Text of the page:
On this day before the spring equinox, I am marooned. I have come to the island that is my soul place, to write, circled by the sea. This is a tidal island, reached by a causeway. For eight hours a day, at the two high tides, the causeway is covered and the island is left to the birds and the seals. We spend the day in what was once the lighthouse keepers’ cottage, ten writers, working together but apart on a writing retreat. But for me, this is not only about my writing, it’s also an opportunity to bring to life the symbolism of the equinox as the wheel of the year turns once more.
The equinox is a time of balance, when the hours of light and dark are equal. Afterwards, the sun will prevail, the days pushing back the darkness. Being marooned on this island is like the strandedness of winter. Cut off from the world, in a landscape that may appear barren, longing for the tide of darkness to turn and for winter to end. But winter is also for dreaming and introspection. It is when what is beneath becomes clear and we realise that the tide brims with creativity.
When I emerge from the cottage onto the drenched island, the silence simmers. Half a dozen grey seals recline on the reef, occasionally stretching. A parcel of oystercatchers huddle on the rocks. Turnstones swarm languidly among the seaweed. Black-headed gulls and sanderlings wait at the edge of the causeway, like tiny bouncers. Only the sea is agitated, bellowing against the rocks. There are people over on the mainland, unable to cross. I feel protected, privileged to be at the other side of the tide.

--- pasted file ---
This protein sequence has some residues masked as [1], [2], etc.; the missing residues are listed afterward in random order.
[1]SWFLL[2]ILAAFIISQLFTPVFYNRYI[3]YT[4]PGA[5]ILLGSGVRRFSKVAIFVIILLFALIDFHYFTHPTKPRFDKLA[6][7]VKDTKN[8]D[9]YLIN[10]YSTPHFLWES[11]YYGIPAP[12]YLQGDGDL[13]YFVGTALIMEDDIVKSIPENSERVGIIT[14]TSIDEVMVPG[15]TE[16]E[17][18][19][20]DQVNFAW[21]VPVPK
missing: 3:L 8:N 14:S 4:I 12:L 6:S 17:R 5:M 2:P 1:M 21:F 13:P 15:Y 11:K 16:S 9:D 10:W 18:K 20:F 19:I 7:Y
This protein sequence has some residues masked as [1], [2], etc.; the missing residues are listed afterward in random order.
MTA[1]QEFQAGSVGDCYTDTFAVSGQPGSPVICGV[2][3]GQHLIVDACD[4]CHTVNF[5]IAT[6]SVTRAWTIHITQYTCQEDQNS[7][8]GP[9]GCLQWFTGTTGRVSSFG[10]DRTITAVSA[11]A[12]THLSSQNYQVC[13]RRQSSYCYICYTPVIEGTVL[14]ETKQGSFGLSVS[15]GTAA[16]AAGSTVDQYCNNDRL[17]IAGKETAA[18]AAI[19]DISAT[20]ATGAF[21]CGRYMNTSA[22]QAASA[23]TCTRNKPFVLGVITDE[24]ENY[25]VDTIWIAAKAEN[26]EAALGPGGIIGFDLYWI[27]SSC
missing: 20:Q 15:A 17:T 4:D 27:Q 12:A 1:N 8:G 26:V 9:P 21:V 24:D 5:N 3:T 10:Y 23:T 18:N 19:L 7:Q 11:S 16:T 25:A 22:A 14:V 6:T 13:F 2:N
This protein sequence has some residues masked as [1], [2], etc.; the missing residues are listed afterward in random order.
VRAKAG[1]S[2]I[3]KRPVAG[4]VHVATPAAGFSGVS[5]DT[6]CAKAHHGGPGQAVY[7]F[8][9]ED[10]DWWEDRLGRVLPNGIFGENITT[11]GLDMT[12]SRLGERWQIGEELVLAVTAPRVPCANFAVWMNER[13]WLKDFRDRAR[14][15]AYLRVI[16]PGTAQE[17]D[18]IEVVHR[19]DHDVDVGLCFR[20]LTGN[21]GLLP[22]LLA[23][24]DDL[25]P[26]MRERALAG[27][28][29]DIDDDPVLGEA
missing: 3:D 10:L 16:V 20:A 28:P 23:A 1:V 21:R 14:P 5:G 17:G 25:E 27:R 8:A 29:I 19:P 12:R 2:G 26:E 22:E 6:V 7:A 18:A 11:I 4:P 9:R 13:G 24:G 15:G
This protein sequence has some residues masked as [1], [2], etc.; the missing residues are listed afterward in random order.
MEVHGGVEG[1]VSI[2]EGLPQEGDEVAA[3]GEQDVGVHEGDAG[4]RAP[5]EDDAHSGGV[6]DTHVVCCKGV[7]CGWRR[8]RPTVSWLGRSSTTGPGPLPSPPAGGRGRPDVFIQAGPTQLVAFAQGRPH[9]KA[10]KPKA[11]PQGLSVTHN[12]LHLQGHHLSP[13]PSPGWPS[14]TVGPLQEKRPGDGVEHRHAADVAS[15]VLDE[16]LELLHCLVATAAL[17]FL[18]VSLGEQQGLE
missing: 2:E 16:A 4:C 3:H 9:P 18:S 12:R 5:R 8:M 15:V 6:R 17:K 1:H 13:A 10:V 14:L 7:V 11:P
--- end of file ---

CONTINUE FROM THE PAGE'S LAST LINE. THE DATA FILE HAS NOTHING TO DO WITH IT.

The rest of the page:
Just before the moment of high tide, I find a place on the rocks and let myself be scoured by wind and salt. I have gathered two pebbles – one dark, one light, to represent each half of the year. Balance. I cradle them in my palms while I consider winter’s gifts: a new novel, dreamed into completion in the dark; words scribbled in turquoise ink, recapturing my joy in writing; a perfect whelk shell found on a storm-tossed beach at the start of the year, promising treasures to come. I thank winter for its gifts and return the dark pebble to the sea.
Winter is over. The tide is already receding. A flush of eider ducks crosses my vision, flying north. I am left with the light pebble, reminding me that it is now the time for action. The pebble is smooth, but not unblemished. Its imperfections will remind me that no year runs smoothly and every creative process has its obstacles. When I return home, to the world, it will sit on my altar next to the whelk shell.
There is a sense of peace about this day. Writing among writers with the sea at the windows. At times it is hard, six solid hours in which to focus and knuckle down. But it works. I came with the intention of finishing the first revision on my novel and between walks around the island, I do it.
As I cross the causeway, I leave winter behind. I have been spring-cleaned by sea and wind and I am filled with the imprints of the island. The tide has turned, unmasking spring.
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